[This is a post in my series on how to write fight scenes. Other installments may be found under the tag.]
I’ve said before that you don’t actually have to give a blow-by-blow description of your fight in order to write a good scene, and in fact you often don’t want to. Going into detail slows the action down and risks confusing a reader who can’t visualize the movement very well.
But sometimes, at key moments, it can be good to describe specific moves. The sequence that leads to somebody being killed or disarmed or knocked to the ground can be worth focusing on — a brief snapshot that shows a character’s desperation, competence, etc. So let’s talk for a moment about how you can work that out, even if you don’t have a lot of training.
Warning: it involves looking like a complete weirdo. 🙂
As with the maps, the key is to have a clear understanding of the physical circumstances of the scene. How are the combatants standing? Which foot is forward, how are they holding their weapons, which direction are they moving? If Fighter A blocks in this direction, where is the obvious place for Fighter B to attack next?
You can try to imagine it all in your head, but — speaking as somebody who does really well with spatial visualization, and has actual combat training — that’s damn hard, and it goes better with concrete aids. You can try using action figures or something, but be sure to pick something fully articulated; a stiff-armed figure won’t do you much good. The best, though, is to get some kind of prop to stand in for your weapons (even if it’s just a yardstick or a cardboard tube for a sword), and a friend to be your opponent.
Whatever your setup, now is the time on Sprockets when we dance!
Not actual sparring — not unless you’ve got the proper training and safety gear. (In which case, knock yourself out (in the non-literal sense).) But walk through the movements, slowly, and think about whether they work. If I come at my opponent with an overhand strike, what are her options for blocking, or which way could she move to avoid the blow? Having protected herself, what’s the most open target on me for her to counter-attack? Or is there some way I can continue my strike into a second move before she gets a chance to respond? If I’m trying to achieve a specific effect, like sweeping her foot out from under her (because my story needs her to end up on the ground), what can I do to close the distance between us without getting skewered as I approach?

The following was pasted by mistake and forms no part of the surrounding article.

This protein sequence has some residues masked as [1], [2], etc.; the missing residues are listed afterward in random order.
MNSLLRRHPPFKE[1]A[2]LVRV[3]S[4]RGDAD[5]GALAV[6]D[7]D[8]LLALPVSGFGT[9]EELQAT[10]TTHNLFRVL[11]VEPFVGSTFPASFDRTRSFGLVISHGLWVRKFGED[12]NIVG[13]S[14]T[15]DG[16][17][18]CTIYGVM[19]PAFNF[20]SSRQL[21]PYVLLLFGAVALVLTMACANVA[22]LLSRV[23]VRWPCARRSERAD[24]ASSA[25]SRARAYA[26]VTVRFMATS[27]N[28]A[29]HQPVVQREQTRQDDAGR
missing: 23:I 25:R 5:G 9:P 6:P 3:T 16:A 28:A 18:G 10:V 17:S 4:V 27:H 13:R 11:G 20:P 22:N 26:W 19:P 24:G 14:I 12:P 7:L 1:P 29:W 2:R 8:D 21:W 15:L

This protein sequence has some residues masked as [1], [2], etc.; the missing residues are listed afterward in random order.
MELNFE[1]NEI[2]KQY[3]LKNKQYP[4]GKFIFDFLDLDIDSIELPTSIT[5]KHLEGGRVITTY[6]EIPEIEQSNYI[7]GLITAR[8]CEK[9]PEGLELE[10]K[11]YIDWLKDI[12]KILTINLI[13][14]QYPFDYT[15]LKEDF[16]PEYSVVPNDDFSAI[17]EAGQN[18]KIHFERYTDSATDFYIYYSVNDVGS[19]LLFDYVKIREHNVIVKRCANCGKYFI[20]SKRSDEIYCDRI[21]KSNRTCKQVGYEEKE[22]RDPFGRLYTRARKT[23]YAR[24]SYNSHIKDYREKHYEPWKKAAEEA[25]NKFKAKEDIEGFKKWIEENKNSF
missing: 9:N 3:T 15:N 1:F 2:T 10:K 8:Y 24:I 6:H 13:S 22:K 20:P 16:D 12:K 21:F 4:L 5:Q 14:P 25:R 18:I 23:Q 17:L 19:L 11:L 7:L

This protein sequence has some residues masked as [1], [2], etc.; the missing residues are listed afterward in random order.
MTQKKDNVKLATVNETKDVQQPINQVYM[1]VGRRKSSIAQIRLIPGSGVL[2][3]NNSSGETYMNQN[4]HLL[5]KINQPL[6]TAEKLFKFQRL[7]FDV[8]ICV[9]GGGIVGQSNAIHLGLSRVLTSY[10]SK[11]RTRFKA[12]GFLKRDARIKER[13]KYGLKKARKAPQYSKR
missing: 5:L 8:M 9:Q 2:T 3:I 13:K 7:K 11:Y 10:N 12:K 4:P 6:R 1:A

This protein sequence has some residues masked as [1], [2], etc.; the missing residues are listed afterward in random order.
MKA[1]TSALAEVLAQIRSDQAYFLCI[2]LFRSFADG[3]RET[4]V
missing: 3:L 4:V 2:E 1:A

Don’t forget to think about what your plan would be like at full speed. When you’re going one movement at a time, stopping to think about tactics at each turn, it’s easy to overlook the fact that momentum is also an issue. If your character is swinging a two-handed broadsword full-armed, reversing the direction of the weapon on short notice isn’t a very feasible option, even if her enemy is wide open for it. If she’s just been hit in the stomach and is doubled over to the left, any kind of high attack from the left will first require her to straighten up and turn — and while that’s going on, her opponent will probably be busy doing something else.
Also don’t lose sight of the fundamental considerations: how trained the characters are, what they’re willing to do. It may be true that the easiest and most effective move from a given position would be to kick the other guy in the head, but that doesn’t mean that’s what the character would do.
You’ll need some way to record the moves you come up with, unless (again) you’re really good at holding this sort of thing in your head. If you’re trained at the kind of combat you’re writing about, you’ll probably have terminology for the purpose; otherwise make up whatever will still be clear to you when you come back to your notes in a week or a month. Whether it’s technical jargon or your own personal system, though, it probably won’t be the words you use for it in the actual story. Worry about mechanics now; artistic concerns come later.
Is this easier to do when you know how to fight? Sure. But even if you don’t, miming your way through the key moves can make it concrete enough for you to write about it more vividly, and help you avoid making up a sequence that a reader who is visual and/or combat-trained will find howlingly implausible. You don’t need the whole fight — you probably don’t want the whole fight — but having a few specifics can give the scene more weight, and that’s never a bad thing.